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h3. Introduction In the previous three parts of the blog series (ABAP calls Java via RFC (1): Introduction), we defined the scope and tools, setup the project by installing the required software, and created and adjusted the Software Components and Development Components to contain our actual code. In this part, we’re going to code the actual Enterprise Java Bean (EJB) which will encapsulate the functionality we’re exposing via the JCo RFC Provider Service. We will create an EJB 2.0 (more specifically: a Stateless Session Bean), and call it +RFCBlog+. It will be callable at RFC function module +Z_BLOG_RFC+.

h3. Create the EJB h4. Create the Bean Skeleton In the NetWeaver Developer Studio, switch to the J2EE perspective and right-click on the Development Component of type EJB called +blog/rfc/ejb+. Choose +New - EJB Session Bean 3.0+ to create an EJB Session Bean and call it +RFCBlog+. As default package, enter as shown below. Please make sure not to activate the checkboxes for Remote and Local Business Interfaces. These are features of the EJB 3.0 specification, but the JCo RFC Provider service works with the EJB 2.0 specification and ignores these interfaces. We leave them out so as not to clutter up our project. Click “Next” to reach the following screen. The Remote and Local Home and Component Interface offered here are features of the EJB 2.0 specification and the JCo RFC Provider Service uses them. For the EJB to work with the JCo RFC Provider Service, it needs a Local Home and Component Interface, so please activate the checkbox “Local” as shown below. After choosing “Finish”, the IDE generates a number of objects. Deriving their names from the name we gave our bean, +RFCBlog+, it has created the following objects (all in our package * interface +RFCBlogLocalComponent +– This is the interface the JCo RFC Provider will see. We need to add a particular method definition to this interface for the JCo RFC Provider service to be able to work with it. * interface +RFCBlogLocalHome +which defines the bean’s create( ) method. As far as “business functionality” is concerned, the generated objects are mere skeletons. h4. Add Business Functionality In order to add business functionality to our EJB, we need to define a method in the Local Component interface +RFCBlogLocalComponent +and implement it in the bean implementation class +RFCBlogBean+. The JCo RFC Provider Service expects a method defined exactly as shown below in interface +RFCBlogLocalComponent+: public void processFunction( function); If you’re getting build path errors here, switch to the Development Infrastructure perspective, right-click on DC +/blog/rfc/ejb+ in the Component Browser, and choose +Sync / Create Project – Sync used DCs+ as shown below.   Add a method implementation (empty at first) in the bean implementation class +RFCBlogBean+: public void processFunction(Function function) { } The IDE isn’t able to resolve class Function because you probably haven’t added a required import yet, so please add it: import; If nothing has gone wrong, the build path errors will go away and you will be left with some warning about deprecation you can ignore for now. (For the details about the deprecation, please refer to note 975768 in the Service Marketplace.) The following implementation will cause the bean to act as a simple echo: It takes the value of importing parameter +IV_STRING+ and copies it to exporting parameter +EV_STRING+. Please note that we’re not handling the exception, nor are we putting much effort into metadata handling. I hope to cover these topics in a later blog – for now, I’m happy to present a crude but working walk-through. public void processFunction(Function function) { try { JCO.ParameterList input = function.getImportParameterList(); JCO.ParameterList output = function.getExportParameterList(); String ivString = input.getString("IV_STRING"); output.setValue( ivString, "EV_STRING"); } catch (Exception e) { // Not nice: Empty exception handler. "As sinners we are born..." } } h3. Maintain Deployment Descriptors Ah, deployment descriptors:  I won’t comment on whether I like them or not. In the EJB project +blog/rfc/ejb+, two deployment descriptors will be needed.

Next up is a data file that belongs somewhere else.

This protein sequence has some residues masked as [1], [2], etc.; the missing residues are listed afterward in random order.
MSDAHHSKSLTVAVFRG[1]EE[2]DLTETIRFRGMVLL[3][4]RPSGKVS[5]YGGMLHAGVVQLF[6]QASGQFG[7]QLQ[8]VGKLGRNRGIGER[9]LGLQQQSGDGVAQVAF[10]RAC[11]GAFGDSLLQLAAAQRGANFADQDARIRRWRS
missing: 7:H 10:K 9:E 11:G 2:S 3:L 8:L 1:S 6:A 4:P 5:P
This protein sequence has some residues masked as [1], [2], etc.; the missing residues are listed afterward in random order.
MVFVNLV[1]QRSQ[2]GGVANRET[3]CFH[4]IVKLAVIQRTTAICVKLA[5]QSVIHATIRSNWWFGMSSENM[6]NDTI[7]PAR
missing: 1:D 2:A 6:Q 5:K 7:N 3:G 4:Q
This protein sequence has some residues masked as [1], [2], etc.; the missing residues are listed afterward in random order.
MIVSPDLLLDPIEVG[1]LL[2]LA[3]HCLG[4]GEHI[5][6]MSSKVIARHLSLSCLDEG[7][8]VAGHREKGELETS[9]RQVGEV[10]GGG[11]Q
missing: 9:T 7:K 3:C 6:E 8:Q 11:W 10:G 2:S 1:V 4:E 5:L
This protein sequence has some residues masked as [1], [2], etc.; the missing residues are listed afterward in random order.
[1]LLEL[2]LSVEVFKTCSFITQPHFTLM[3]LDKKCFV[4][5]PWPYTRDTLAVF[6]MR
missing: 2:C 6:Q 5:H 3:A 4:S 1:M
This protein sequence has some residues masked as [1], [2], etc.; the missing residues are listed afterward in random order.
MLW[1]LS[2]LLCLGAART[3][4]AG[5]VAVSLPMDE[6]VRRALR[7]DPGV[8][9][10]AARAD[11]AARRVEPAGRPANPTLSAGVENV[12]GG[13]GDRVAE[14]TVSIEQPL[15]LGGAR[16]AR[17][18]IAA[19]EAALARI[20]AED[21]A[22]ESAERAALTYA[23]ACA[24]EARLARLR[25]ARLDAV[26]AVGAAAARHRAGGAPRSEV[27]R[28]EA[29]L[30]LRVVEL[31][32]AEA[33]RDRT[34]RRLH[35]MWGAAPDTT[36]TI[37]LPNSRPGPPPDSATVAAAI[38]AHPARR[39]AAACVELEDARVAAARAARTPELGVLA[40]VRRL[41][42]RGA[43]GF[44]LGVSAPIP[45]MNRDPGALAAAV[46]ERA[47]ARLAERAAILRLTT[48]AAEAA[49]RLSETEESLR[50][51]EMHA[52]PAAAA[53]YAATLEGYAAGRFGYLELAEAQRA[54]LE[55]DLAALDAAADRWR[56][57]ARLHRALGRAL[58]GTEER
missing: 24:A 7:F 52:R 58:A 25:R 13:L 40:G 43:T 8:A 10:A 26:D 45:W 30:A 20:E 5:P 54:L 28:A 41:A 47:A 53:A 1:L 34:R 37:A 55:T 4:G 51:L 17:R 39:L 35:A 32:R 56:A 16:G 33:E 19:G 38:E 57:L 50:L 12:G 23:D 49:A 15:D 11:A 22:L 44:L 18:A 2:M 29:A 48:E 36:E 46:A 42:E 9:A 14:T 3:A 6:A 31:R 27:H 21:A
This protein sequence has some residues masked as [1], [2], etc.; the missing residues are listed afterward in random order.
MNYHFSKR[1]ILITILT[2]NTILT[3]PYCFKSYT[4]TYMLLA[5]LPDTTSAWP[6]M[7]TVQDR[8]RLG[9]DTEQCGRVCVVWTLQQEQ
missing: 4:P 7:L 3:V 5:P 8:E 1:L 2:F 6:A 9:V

h4. Deployment Descriptor ejb-j2ee-engine.xml The first deployment descriptor is created automatically with the project. In it, you define the mapping from EJB +RFCBlog +to JNDI-name +Z_BLOG_RFC+. This is going the name of the pseudo function module we’re exposing on the Java server. Consequently, this must be the exact name of the corresponding empty RFC function module in the ABAP system from which you’re going to call the Java server. h4. Deployment Descriptor ejb-jar.xml The second deployment descriptor is not created automatically. In order to create it, right-click on Deployment Descriptor in the Project Explorer view and choose “create ejb-jar.xml”. You will find the newly created +ejb-jar.xml +in the +ejbModule/META-INF+ folder in the project tree. In this deployment descriptor, you declare the EJB by giving its name (+RFCBlog+), the qualified name of the implementing bean class (, and the session type (stateless). h3. Check JNDI tree If your EJB has been successfully deployed to the server, you can check if it shows up in the JNDI tree and, more specifically, if it shows up in the right place. To be visible to the JCo RFC Provider Service, it must show up under context name rfcaccessejb. This is where all the EJBs for the JCo RFC Provider Service show up with the pseudo function module name given in the JNDI-name parameter in one of our deployment descriptors. To check if the EJB is registered in the JNDI tree, start the NetWeaver Administrator and choose Problem Management – JNDI Browser. Now scroll down to context name rfcaccessejb and look for an object called Z_BLOG_RFC. Your screen should look as follows: